I think that Celebrity, Princess, and Royal Caribbean all do a very good job of catering to a broad spectrum of ages. To determine which of the three wold be the best choice for your clan, I really recommend buying a guidebook to cruise lines and cruise ships and reading the descriptions of the various lines. Of those three, I would go with whichever line really feels right based on the descriptions.

[quote=You]- Third, she's not going to be able to get off the ship at ports, so we're looking for the best big ship route with the very best 'from ship' views. We had to give up on the idea of an inside passage route due to the possibility of smaller ships rocking.[quote]

Why do you assume that your grandmother won't be able to get off the ship in the ports of call? In most Alaskan ports, the ships dock at piers or warfs right downtown and the gangways generally do accommodate wheelchairs, so you'll be able to wheel her right off of and back onto the ship. Some shore excursions also can accommodate wheelchair passengers.

Quote:
Originally Posted by You
- Fourth, I know we're at somewhat of a cost disadvantage with an odd number of us going. I'd like to get mom and grandma a great room w/ a balcony, and get myself just the cheapest room on the ship, a single if possible. But if the cheapest I can get is a cheap double I'll probably just stay with mom and grandma the whole time, say if they have a couch.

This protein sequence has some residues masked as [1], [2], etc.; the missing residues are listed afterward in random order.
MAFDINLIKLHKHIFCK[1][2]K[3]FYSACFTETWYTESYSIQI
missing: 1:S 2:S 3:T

Actually, all of the ships offer ADA handicapped cabins in several categories. This would be the best option for your mother and your grandmother. Standard cabins on cruise ships are very compact and efficient, with relatively narrow doors, so they don't have much room to maneuver a wheelchair. For the same price, an ADA cabins have more space and wider doors to accommodate the wheelchair with no problem. The ADA cabins also have sit-down showers or minitubs, which your grandmother probably will need.

I'm a little less certain what to recommend for your accommodation. On most ships, the suites have a sleeper-sofa in the parlor in addition to two twin beds (also configurable as a queen) in the bedroom. Some standard cabins also have an upper bunk, but I'm not sure if you can get ADA cabins with an upper bunk or not. But your least expensive alternative might actually be an ADA cabin for your mother and your grandmother and a standard inside cabin nearby for yourself.

Quote:
Originally Posted by You
- For entertainment, just real simple stuff would do the trick. Some kind of show would be nice. Actually, anything too loud or flashy would overwhelm a Parkinson's patient.
All of the cruise lines offer a fairly extensive array of entertainment, so you can choose whatever you wish each evening.